If you are an employer with your own pension scheme, there are significant decisions you will have to make this year as new legislation introduces the most significant changes to occupational pension schemes, their management and regulatory framework in at least a generation.
Last year, The European Union (Occupational Pension Schemes) Regulations were signed into law in Ireland in a bid to reduce the number of individual pension schemes and consolidate them into larger schemes to streamline regulation. Following consultation, the Irish Pensions Authority subsequently shared a Code of Practice for Trustees for Occupational Pension Schemes. From the beginning of 2023, the focus of the Authority will be ensuring full compliance with all obligations under the amended Act.
As an employer these are the key things you need to be aware of:
Key dates for new occupation pension requirements:
- 31st January 2022 – A Compliance Statement must be produced by all trustees – to be held on record this year and subsequently issued to the Pensions Authority annually.
- 1st July 2022 – New requirements must be fully implemented by Master Trusts and New Pension Schemes put in place, including new pension benefits statements, establishment of the risk management function, internal audit function and the new policy documents.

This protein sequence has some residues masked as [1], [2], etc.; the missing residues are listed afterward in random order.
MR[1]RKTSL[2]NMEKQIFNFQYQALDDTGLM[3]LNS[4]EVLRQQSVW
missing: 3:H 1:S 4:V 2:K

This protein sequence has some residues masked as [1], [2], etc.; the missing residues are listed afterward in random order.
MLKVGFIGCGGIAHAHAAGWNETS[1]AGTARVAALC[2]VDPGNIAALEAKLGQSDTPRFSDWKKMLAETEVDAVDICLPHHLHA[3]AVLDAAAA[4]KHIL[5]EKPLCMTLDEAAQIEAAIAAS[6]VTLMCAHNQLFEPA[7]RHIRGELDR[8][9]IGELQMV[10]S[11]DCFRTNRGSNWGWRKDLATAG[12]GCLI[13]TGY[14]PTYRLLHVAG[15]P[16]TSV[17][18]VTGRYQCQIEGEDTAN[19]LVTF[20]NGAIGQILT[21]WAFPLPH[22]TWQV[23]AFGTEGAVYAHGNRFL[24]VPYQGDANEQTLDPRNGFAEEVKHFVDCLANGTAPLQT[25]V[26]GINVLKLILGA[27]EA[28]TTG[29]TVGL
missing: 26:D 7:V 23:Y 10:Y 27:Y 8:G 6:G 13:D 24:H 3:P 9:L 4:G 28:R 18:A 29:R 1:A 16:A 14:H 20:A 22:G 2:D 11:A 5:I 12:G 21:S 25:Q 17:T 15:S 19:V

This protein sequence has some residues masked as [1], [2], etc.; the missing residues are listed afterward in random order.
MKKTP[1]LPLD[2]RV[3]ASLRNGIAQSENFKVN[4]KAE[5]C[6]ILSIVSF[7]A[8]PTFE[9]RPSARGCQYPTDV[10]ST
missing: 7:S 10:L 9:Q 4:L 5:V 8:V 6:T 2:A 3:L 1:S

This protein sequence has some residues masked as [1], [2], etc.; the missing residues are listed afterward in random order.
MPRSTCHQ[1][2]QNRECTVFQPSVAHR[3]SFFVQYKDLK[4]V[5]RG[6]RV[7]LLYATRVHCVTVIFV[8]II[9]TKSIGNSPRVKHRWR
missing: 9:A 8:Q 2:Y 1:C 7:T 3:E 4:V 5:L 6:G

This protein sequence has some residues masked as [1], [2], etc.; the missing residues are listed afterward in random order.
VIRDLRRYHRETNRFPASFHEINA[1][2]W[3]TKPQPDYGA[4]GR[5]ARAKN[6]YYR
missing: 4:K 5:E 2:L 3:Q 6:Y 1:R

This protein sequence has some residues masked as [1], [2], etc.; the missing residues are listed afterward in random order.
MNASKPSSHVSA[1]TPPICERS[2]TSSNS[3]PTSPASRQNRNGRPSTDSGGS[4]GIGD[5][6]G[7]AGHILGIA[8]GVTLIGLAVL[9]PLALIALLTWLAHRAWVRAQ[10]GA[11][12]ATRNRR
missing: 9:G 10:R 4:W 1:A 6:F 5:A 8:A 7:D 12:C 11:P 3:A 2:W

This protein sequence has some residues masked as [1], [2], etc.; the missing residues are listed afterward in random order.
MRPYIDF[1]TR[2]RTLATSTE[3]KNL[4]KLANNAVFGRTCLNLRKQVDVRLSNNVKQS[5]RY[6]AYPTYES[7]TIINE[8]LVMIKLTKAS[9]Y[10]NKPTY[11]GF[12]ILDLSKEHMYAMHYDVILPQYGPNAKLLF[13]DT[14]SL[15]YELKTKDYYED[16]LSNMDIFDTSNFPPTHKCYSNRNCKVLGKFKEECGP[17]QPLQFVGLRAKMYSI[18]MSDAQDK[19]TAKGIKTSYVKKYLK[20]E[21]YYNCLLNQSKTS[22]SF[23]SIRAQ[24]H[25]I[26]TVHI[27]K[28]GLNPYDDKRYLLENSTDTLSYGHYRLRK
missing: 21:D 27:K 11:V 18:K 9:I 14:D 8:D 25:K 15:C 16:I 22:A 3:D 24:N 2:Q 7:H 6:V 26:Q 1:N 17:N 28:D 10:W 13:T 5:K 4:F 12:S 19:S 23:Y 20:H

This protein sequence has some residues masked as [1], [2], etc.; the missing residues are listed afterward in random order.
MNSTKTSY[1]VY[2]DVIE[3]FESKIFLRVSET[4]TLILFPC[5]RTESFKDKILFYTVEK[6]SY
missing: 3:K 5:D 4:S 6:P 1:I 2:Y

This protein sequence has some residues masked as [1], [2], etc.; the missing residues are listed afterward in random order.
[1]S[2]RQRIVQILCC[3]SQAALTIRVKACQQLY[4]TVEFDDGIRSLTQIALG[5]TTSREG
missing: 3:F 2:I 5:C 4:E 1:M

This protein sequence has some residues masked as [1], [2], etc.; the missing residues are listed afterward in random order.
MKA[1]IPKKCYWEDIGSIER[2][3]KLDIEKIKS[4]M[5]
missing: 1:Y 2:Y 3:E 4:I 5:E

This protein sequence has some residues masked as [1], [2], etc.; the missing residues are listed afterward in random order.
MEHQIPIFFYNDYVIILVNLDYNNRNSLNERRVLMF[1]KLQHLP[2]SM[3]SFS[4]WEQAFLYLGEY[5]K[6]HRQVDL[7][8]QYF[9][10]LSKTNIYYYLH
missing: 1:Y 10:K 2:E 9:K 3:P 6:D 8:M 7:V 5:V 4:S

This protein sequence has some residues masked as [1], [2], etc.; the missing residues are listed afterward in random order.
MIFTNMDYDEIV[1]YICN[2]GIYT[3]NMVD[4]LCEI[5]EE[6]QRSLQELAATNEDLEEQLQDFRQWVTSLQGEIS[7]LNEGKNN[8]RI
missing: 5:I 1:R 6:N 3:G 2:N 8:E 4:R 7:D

- 1st January 2023 – New pension requirements must be fully implemented by all single employer trust pension schemes. This includes new pension benefits statements, the establishment of a risk management function, internal audit function and new policy documents in compliance with the new regulations.
What are the implications for employers?
Unfortunately, the cost of running a pension scheme is likely to increase significantly, whether that is through additional professional trusteeship cost, or the cost of your own time as you ensure compliance over the coming year.
Employers operating as a Trustee on their own pension schemes will have a lot of work to do to meet all these new requirements.
Trustees are required to document everything, producing more than 10 policies relating to the operation of their pension schemes, including for example, internal audit, member engagement and communication, conflicts of interest and risk management policies etc.
This will also require a greater degree of formality, including more in depth recording of minutes and greater regularity to Trustee Meetings as well as documenting data sharing activity and quarterly performance reviews. You will be required to create a Statement of Investment Process, to demonstrate how the investment objectives and strategies are to be approached and implemented amongst other items.
If you don’t have the time and internal resources to take this on you may want to look to outsource this function to an external trustee or perhaps ultimately consider a Master Trust.
Master Trusts – what are these and how can they play a role for employer pension management?
Master Trust Sponsors in Ireland are large, experienced insurers or consultancies with a wealth of experience in pensions and access to significant resources and capital.
The Benefits of joining a Master Trust
In terms of Governance a Master Trust can ensure communications and documentation can be streamlined and delivered effectively to all members electronically, considering an array of employers with varying contribution levels, charges, and investment options.